In 2008, the Muscles From Brussels himself, Jean-Claude Van Damme, made a self-aware indie movie called JCVD, wherein he played a partly fictional version of himself as a struggling actor past his prime. It’s more Godard than The Expendables, but showed Van Damme as a canny on-screen presence with a full awareness of his much-loved persona. A stint in a series of adverts for Volvo and Coors Light helped strengthen that – sleeveless denim jacket and all – and now he’s made his way into TV comedy with Jean-Claude Van Johnson. It seems that he excels when playing himself, and his latest venture has him poking more fun at himself while embracing the persona that made him a star. The show has a killer set-up – JCVD has used his actor life as a cover for his escapades as a secret agent and must battle the forces of evil. It’s a knowingly bonkers idea the pilot has a lot of fun with, so the challenge will be to see how long such a high-concept plot can be sustained.
Jean-Claude Van Johnson will premiere some time in 2017.
Out of Amazon’s most recent round of pilots, The Tick was arguably the one with the biggest brand recognition. From the absurdist comic series that delighted in parodying the superhero genre, to the short-lived animated series to the even shorter-lived first attempt at a live-action adaptation, The Tick‘s popularity has remained consistent, if not stratospheric. Perhaps this era of pop culture, where superheroes are dominant and audiences seemingly can’t get enough of them, will benefit the series and help it find an audience beyond its cult status. This time around, the eponymous blue avenger is played by Peter Serafinowicz (Shaun of the Dead), and the pilot hinted at an epic overriding story that may delight fans of the character who have been waiting for a definitive adaptation.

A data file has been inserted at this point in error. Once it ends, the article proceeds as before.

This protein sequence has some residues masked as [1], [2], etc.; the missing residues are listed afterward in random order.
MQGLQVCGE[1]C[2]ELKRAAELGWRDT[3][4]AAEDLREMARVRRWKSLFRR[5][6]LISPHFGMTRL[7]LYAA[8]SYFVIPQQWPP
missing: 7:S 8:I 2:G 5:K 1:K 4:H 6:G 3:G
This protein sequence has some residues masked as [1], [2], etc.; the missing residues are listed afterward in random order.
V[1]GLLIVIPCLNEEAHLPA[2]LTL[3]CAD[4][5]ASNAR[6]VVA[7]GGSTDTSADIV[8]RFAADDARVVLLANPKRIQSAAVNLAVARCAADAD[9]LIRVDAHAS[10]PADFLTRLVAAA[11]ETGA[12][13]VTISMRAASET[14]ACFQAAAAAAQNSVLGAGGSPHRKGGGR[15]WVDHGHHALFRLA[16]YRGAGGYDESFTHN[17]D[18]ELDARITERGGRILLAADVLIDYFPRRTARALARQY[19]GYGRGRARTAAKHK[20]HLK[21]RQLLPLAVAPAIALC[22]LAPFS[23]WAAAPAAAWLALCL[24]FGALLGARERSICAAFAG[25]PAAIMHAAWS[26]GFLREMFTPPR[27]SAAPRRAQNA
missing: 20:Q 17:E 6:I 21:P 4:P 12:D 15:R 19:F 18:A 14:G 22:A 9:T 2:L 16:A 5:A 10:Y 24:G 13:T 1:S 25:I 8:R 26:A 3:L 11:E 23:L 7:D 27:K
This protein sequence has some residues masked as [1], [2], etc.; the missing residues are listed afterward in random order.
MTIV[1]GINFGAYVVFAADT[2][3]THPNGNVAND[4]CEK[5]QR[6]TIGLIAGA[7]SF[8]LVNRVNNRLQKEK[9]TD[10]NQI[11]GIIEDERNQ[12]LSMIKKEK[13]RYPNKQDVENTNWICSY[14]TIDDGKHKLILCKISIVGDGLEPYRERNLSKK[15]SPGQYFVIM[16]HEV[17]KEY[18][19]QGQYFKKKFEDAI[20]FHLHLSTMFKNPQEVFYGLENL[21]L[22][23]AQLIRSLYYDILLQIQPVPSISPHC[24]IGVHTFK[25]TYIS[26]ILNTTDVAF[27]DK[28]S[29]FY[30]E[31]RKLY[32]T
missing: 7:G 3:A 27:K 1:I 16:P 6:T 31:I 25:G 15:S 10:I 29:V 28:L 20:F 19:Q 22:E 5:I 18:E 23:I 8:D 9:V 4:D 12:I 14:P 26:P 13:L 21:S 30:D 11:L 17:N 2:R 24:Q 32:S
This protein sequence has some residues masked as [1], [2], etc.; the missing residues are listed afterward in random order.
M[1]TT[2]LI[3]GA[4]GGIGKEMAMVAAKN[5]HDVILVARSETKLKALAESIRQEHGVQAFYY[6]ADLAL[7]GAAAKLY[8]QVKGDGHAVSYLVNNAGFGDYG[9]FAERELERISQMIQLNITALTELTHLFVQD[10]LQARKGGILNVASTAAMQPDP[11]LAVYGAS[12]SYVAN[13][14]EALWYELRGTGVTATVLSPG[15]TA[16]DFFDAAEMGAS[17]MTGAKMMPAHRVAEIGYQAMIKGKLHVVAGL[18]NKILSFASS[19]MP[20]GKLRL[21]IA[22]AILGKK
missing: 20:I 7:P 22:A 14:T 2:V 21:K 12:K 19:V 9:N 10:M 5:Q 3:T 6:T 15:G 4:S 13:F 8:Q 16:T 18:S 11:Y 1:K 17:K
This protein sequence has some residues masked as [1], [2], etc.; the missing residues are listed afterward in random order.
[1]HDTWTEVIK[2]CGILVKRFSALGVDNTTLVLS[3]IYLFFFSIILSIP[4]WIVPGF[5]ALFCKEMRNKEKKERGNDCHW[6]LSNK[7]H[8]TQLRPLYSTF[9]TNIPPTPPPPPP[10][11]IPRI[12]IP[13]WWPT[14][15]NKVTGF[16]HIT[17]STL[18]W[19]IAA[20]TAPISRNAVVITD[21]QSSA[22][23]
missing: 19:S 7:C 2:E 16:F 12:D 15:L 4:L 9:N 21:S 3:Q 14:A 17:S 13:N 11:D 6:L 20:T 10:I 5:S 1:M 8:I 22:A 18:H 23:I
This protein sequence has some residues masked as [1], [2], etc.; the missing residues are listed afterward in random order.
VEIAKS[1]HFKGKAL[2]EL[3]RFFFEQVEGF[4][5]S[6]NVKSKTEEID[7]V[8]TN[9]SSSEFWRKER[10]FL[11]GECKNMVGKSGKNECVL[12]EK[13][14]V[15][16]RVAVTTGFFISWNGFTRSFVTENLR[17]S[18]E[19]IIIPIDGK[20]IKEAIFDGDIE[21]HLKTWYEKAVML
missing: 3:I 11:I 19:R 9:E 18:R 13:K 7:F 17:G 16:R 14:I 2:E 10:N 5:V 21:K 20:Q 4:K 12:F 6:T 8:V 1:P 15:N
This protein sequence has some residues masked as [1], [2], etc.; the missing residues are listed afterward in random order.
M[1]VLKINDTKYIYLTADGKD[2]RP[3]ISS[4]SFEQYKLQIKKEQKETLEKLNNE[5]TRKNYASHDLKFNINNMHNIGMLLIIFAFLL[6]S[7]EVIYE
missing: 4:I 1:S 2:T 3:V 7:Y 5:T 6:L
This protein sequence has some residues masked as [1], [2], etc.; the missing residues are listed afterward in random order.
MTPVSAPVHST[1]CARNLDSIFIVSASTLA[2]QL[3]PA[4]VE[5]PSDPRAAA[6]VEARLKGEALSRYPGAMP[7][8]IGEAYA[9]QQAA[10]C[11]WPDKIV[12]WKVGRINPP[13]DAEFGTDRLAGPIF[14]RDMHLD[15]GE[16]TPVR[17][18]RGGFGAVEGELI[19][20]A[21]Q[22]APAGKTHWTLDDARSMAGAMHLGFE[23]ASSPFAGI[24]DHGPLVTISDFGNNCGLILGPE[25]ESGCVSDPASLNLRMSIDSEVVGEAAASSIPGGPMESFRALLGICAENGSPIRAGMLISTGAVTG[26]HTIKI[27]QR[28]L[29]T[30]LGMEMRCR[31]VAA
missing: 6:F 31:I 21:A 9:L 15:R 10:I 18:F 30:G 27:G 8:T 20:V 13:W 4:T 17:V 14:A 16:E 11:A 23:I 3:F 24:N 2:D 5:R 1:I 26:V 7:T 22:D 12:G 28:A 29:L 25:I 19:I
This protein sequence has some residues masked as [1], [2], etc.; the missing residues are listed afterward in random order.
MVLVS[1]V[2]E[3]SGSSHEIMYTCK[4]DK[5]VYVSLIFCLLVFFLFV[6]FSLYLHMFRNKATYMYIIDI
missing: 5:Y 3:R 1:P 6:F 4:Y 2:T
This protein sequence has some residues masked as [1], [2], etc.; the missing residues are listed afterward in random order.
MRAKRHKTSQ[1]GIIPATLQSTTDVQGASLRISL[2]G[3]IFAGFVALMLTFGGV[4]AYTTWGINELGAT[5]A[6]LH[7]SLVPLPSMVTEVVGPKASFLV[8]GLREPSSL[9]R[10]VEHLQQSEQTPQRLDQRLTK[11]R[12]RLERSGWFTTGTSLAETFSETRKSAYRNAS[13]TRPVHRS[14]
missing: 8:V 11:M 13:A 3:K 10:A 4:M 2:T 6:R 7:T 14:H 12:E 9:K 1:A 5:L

The Tick will premiere some time in 2017.
Philip K. Dick’s Electric Dreams
Amazon’s last dive into the expansive back-catalogue of science-fiction icon Philip K. Dick gave them The Man in the High Castle, an ambitious if somewhat faulty drama that took on the much-theorized question of what America would be like if the Nazis had won World War 2. Dick is one of the genre’s most revered figures, and his influence spans across pop culture, so why adapt just one of his stories when you can go for several at once? That’s the plan put forward by acclaimed show-runner Ronald D. Moore (Outlander, Battlestar Galactica) and Emmy winner Bryan Cranston (Breaking Bad).
Electric Dreams, which was originally commissioned by Channel 4 in the UK, is a passion project for all involved and will adapt 10 of the author’s short stories for an anthology series. Moore and company have amassed an enviable pool of writing talent to assist them in this endeavor, including Dee Rees (Mudbound), Travis Beacham (Pacific Rim) and Matthew Graham (Doctor Who). Recent casting announcements for the series include Terrence Howard (Empire) and Anna Paquin (True Blood). No clues have been given on what stories will be adapted, but with over 120 stories and 44 novels to his name, they won’t be short of material.
No air date has been announced yet for Philip K. Dick’s Electric Dreams.
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